Don’t get me wrong, victory with Jesus can be found in the defeat of what plagues you. Absolutely. But it can also be found in clinging to Jesus’ promises when you remain beat up and bloodied by your circumstance.
Believing that Jesus is always with me isn’t something I tell myself to pretend things are better than they are. I remind myself of that promise consistently, because it's true. When we’re in trouble, we are invited to ask Jesus to make things better. But that isn’t all we are invited to do. We should also respond in faith to the promise we already have. We must lift our hands and shout for joy to God even when the trouble doesn’t go away, because He is there in the thick of it. With us.
God’s people: you stand in the shadow of the Almighty! Trials will come and you’ll be in His shadow. You will be grieved and you’ll be in His shadow. You will face opposition from the enemy and from the world and you’ll be in His shadow.
Celebrate the victory of His presence and peace!
My wife and I experience movies very differently.
I love the rush of every emotion. I love conflict and setbacks and every small victory. I like to sit back and let it all crash over me like a wave.
My wife, on the other hand, absolutely loves knowing the ending of a movie before she watches it. In fact, she will open up the movie’s Wikipedia page when the first major conflict arises and say, “Ohhhhhh, ok. I’m good, I’m good. Let’s watch it.” For her, knowing where it's all going to end up enables her to enjoy it while it's happening.
When conflict arises, we are all tempted to do this. We want to know why it's happening and where it's going. And depending on how much time exists between the first conflict and the next one we can also be tempted to despair. For me, blinders go up and all I can see is what is right ahead of me. I lose sight of my identity, my hope, and my destination. “I will probably feel like this forever,” is pretty standard for me.
But when I think about Jesus on the cross and the finality of what unfolded on that day, I have an unprecedented story of hope written on my heart. If I’m paying attention, I can see his steadfast love through every conflict. How wonderful is the peace that Jesus’ death, burial, and resurrection gives us. He has the final word over sin and death.
So I guess my lovely wife is onto something after all. We must be people who remember how the story ends. Jesus came so that eternal peace is possible for us all. No matter what suffering or struggle you find yourself currently in, there is no better ending than what he’s already done.
To be completely honest with you, my theology can be summed up in verse four of Robert Lowry’s beloved hymn:
This is all my hope and peace; nothing but the blood of Jesus.
A prayer I often pray when preparing music is that the Lord would take something that I have sung a thousand times and reveal something new to me in it. He does that kind of stuff. We just have to ask. Take a moment right where you are and ask the Lord to do that for you through this hymn.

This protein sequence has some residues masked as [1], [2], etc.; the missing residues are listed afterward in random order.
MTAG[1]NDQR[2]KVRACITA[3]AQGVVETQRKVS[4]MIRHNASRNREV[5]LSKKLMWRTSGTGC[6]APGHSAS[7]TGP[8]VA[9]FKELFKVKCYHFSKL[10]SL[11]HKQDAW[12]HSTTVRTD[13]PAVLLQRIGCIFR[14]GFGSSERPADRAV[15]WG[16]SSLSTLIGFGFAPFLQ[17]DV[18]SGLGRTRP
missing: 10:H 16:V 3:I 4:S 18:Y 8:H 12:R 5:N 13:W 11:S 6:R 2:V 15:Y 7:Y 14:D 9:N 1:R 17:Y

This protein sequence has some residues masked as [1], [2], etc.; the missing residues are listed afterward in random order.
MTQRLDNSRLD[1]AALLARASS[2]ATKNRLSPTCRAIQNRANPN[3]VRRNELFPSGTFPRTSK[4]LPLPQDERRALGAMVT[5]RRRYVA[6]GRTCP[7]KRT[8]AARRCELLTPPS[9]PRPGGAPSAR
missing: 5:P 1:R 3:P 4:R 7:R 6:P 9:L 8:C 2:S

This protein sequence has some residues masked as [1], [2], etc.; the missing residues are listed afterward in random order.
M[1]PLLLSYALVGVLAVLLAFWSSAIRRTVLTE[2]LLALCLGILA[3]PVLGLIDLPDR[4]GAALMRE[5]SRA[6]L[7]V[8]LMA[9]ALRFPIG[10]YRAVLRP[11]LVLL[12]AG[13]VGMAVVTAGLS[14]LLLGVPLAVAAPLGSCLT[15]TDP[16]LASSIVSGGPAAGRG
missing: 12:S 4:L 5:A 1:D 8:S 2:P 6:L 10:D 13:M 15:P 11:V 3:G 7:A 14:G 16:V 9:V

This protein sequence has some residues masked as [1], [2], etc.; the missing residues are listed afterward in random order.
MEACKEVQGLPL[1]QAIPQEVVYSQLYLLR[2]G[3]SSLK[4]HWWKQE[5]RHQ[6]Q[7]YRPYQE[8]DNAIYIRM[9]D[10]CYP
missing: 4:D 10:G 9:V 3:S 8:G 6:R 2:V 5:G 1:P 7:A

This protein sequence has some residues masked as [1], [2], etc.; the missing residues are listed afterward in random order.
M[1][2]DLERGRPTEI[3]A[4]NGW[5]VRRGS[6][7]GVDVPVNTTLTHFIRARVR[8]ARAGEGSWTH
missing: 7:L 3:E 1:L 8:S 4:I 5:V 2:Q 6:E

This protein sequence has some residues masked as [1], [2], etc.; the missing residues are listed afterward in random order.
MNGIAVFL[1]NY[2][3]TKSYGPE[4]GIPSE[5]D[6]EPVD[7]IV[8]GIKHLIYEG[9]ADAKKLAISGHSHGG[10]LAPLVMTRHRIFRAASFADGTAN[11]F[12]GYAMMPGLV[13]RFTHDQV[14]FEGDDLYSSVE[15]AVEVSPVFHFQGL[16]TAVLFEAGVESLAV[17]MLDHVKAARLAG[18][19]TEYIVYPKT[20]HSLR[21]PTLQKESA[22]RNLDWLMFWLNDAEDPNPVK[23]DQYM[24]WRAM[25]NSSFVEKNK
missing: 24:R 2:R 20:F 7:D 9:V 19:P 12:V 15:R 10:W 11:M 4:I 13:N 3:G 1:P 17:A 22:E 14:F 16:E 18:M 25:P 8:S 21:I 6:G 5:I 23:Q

God’s goodness to you isn’t going to stop. Christian, you can declare that in every high and every low. My friend Ryan knows this well. Here’s what he told me about writing this song:
“Written in a time of peace, I had no idea just how prophetic this song was for me as the months following would be some of the most difficult I’ve faced. Sometimes it’s the songs we write or the songs we sing today that we need most for tomorrow. As I had to wrestle with my own season of hurt and bitterness, I kept returning to this song as an anchor for the consistent truths regarding who my God is and the peace that he brings to me.”
For Christians, doubting God’s goodness might seem foreign or even wrong—until we face something that knocks us down.
“God, did you do this?”
“God, are you letting this happen to me?”
“God, will it always be like this?”
These are the questions that kept me awake at night in my hard season with mental health. Something was stopping me from being the man I wanted to be. I needed the Lord to show up and answer me. In the waiting, seeds of doubt propagated. I wanted the audible voice of the God I love to speak and give me the resolution I pined for.
I wanted answers. I wanted out. I did not get what I wanted. But even though those things didn’t happen, I was given a new perspective. I learned what it meant to truly cling to Jesus. I learned what it meant to really begin and end my days with Him.
I learned that I am not above counseling and therapy. I had to be incredibly (sometimes brutally) honest with the people I love and myself. I learned how to talk about my struggles with others. I met many Christians who felt the same way I did and realized I wasn’t alone in the fear I had about my anxiety and depression. I learned to cry in front of my kids and tell them that dad needs Jesus more than ever. I learned how to step back and let others pick up my slack when I didn’t have the strength.
All of the above happened because of the unique perspective the Lord gave me in the midst of suffering. If I had my way, God would have snapped His fingers and I could have skipped it all. But if that would have happened, I would’ve missed out on all of God’s goodness that came from the darkness. My season of battling mental health might be the most fruitful season I have ever experienced.
That’s what our God does. That’s Romans 8:28. God is working good in all things for those that love Him. It’s easy to see His goodness when things are good. It’s a lot harder to see his goodness when things are bad.
But he is ever good to me, and to you, in every season. Trust it. Sing it. Believe it.